In short, although the bastards at the Bank of Montreal skinned me for a bunch of fees during the pandemic, the bigger picture is that it's better to be a customer of a Canadian bank than a U.S. one.

Wednesday, November 30, 2022

Let's stop regulating crypto exchanges like Western Union

[This was published last week at CoinDesk]

The collapse of cryptocurrency exchange FTX has been gut-wrenching for its customers, not only those who used its flagship offshore exchange in the Bahamas but also U.S. customers of Chicago-based FTX US.

But there is a silver lining to the FTX debacle. It may put an end to the way that cryptocurrency exchanges are regulated – or, more accurately, misregulated – in the U.S.

U.S.-based cryptocurrency exchanges including Coinbase, FTX US, and Binance.US are overseen on a state-by-state basis as money transmitters. Money transmitter regulation first emerged in the early 1900s with so-called "immigrant banks." Agents would collect funds from local immigrant communities in places like New York City and forward it by steamship to their families back in Europe and elsewhere.

To protect immigrants from fraudsters, states began to impose licensing requirements on money transmission agents. Each state (except Montana) has evolved its own set of money transmitter laws.

Household names like Western Union and MoneyGram are regulated as money transmitters. Oddly, PayPal was stuffed into this framework in the early 2000s. (It currently boasts money transmitter licenses from 49 states). And then, in the 2010s, crypto exchanges were subsumed under it. (Coinbase has 45 of them.) Later, stablecoins like USD coin were anointed as money transmitters.

In essence, money transmission has become the go-to bin for a motley crew of "new financial things that people are using that we don't know how to regulate."

The problem is that the public protections afforded by money transmitter law are inadequate. Dan Awrey, a professor at Cornell University, has documented some of these failings, which include lax bond security requirements, tiny capital requirements, an insufficient "ring fencing" of customer funds in the case of bankruptcy and an overly permissive list of investments to which transmitters can deploy their customers' funds.

The inclusion of crypto exchanges under the money transmitter framework is particularly perplexing. Exchanges like FTX US and Coinbase offer brokerage services and liquid marketplaces for trading. In many cases, these exchanges store a significant chunk of customer’s life savings, for long periods of time. Brokerage and trading are typically the domain of beefier federal agencies like the Securities and Exchange Commission (SEC) and the Commodity Futures Trading Commission (CFTC), which have far stricter rules than money transmission agencies, particularly around custody.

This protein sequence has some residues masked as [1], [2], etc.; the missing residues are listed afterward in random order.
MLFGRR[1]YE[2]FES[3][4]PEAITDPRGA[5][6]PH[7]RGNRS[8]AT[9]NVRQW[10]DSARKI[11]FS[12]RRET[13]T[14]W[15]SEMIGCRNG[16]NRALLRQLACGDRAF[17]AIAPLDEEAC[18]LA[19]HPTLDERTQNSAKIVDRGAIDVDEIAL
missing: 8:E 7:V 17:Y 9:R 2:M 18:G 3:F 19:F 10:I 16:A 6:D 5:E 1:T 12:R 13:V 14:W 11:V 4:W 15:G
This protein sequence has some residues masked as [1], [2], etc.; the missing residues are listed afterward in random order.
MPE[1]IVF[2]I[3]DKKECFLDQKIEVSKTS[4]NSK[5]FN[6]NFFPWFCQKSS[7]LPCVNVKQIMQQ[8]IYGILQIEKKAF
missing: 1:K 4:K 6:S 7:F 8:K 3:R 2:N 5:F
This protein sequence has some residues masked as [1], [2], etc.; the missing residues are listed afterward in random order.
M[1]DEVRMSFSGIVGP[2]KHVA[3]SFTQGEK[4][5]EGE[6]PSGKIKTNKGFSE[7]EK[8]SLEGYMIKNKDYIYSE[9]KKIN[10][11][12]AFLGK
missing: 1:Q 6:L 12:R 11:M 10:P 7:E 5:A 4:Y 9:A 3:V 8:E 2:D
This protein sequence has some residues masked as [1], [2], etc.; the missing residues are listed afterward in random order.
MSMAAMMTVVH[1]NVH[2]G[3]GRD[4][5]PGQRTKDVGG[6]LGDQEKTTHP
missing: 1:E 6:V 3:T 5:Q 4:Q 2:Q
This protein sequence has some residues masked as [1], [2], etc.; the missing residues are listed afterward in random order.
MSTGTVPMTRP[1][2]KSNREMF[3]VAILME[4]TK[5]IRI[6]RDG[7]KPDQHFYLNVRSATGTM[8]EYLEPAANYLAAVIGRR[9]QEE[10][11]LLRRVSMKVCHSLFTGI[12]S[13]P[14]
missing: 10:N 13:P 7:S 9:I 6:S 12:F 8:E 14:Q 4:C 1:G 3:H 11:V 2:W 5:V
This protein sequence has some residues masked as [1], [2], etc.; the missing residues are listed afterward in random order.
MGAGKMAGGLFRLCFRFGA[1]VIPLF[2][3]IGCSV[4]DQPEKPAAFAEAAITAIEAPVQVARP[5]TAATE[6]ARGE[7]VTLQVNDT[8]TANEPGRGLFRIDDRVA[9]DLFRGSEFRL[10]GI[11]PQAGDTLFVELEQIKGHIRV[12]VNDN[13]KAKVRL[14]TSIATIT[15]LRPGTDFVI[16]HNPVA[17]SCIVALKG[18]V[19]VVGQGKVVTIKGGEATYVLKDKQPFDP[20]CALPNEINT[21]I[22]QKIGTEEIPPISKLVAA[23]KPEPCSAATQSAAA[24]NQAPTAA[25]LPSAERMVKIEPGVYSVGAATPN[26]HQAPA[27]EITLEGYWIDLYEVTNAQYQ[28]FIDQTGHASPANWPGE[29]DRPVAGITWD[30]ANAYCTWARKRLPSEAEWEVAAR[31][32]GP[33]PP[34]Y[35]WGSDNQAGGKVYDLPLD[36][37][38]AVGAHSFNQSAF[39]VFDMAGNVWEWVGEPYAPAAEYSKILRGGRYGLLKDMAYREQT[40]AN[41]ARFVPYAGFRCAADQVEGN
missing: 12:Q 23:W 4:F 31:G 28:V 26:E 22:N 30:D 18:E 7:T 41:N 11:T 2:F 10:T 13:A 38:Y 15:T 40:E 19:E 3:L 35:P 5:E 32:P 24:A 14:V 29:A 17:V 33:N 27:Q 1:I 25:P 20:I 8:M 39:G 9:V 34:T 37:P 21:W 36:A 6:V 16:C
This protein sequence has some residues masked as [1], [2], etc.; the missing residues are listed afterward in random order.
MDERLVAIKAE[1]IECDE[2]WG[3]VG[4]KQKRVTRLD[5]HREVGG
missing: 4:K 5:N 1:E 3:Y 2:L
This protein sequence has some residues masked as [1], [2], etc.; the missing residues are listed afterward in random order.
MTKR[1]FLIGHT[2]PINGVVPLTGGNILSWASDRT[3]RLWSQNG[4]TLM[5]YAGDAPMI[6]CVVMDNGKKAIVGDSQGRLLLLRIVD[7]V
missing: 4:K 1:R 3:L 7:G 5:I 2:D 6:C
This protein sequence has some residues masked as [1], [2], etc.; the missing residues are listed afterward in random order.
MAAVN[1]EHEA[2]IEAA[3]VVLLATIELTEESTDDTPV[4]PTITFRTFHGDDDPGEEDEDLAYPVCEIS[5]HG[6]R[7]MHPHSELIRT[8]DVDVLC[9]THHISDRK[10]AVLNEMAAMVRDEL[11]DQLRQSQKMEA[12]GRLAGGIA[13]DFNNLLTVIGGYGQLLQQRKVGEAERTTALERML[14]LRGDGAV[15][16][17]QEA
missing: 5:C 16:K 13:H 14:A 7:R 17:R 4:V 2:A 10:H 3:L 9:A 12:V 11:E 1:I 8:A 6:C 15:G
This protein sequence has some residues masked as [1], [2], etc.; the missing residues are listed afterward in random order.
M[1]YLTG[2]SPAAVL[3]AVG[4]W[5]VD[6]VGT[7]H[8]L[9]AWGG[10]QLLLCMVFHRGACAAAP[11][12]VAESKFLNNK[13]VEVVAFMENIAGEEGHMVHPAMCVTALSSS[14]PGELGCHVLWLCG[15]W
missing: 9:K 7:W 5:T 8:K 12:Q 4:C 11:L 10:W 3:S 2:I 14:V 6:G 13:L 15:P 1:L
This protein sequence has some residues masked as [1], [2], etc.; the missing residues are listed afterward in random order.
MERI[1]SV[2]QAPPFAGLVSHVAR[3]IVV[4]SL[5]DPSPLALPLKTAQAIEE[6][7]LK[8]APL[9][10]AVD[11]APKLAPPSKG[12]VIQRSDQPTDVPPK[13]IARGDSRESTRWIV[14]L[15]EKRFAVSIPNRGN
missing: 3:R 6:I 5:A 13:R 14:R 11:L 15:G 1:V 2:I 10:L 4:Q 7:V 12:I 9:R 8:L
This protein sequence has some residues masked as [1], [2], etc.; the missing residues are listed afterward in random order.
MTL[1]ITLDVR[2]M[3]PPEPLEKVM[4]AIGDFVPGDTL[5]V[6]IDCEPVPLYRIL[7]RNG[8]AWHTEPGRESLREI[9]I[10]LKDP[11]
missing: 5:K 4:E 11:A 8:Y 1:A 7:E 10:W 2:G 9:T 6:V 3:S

So, to review, crypto exchanges are being regulated in the same manner as the neighborhood money transfer shop, which typically only handles small $200 cash transfers and rarely holds customer funds longer than overnight.

The unfortunate failure of one of these money transmitters, West Realm Shires Services Inc., may be the final straw for this rickety arrangement. West Realm Shires Services is the official name for FTX US, a large spot exchange that serves around 1 million Americans. On its website, FTX US lists the 40 money transmission licenses it has been awarded. For states where it has no licenses, like California, FTX US presumably uses a rent-a-license agreement, whereby it contracts with a third party to ride shotgun under its licenses.

When Sam Bankman-Fried’s 160-company FTX octopus was put into bankruptcy last week, the FTX US spot exchange was one of the entities that found itself on the list. Not only are customers of FTX US embroiled in what could very well become a multiyear bankruptcy process. Thanks to the patchy protection that money transmitter licenses afford to FTX US customers, there is a good chance that when this process finally winds up, customers also won't get their money back.

The bankruptcy status of FTX US stands in sharp contrast to those parts of FTX's U.S. operations that are regulated by the SEC and CFTC. FTX Capital Markets and Embed Clearing, which are both overseen by the SEC, remain solvent and are not listed as debtors in last week's bankruptcy filing. Neither is FTX-owned LedgerX, which offers crypto derivatives and operates under CFTC oversight.

It's too early, to be sure, but it appears that something about these three subsidiaries' SEC and CFTC oversight has afforded them – and their customers – enough protection to stay solvent.

In a different world, one where the FTX US exchange was regulated by the CFTC and SEC, might FTX US and its one million customers have been likewise spared? It's very possible.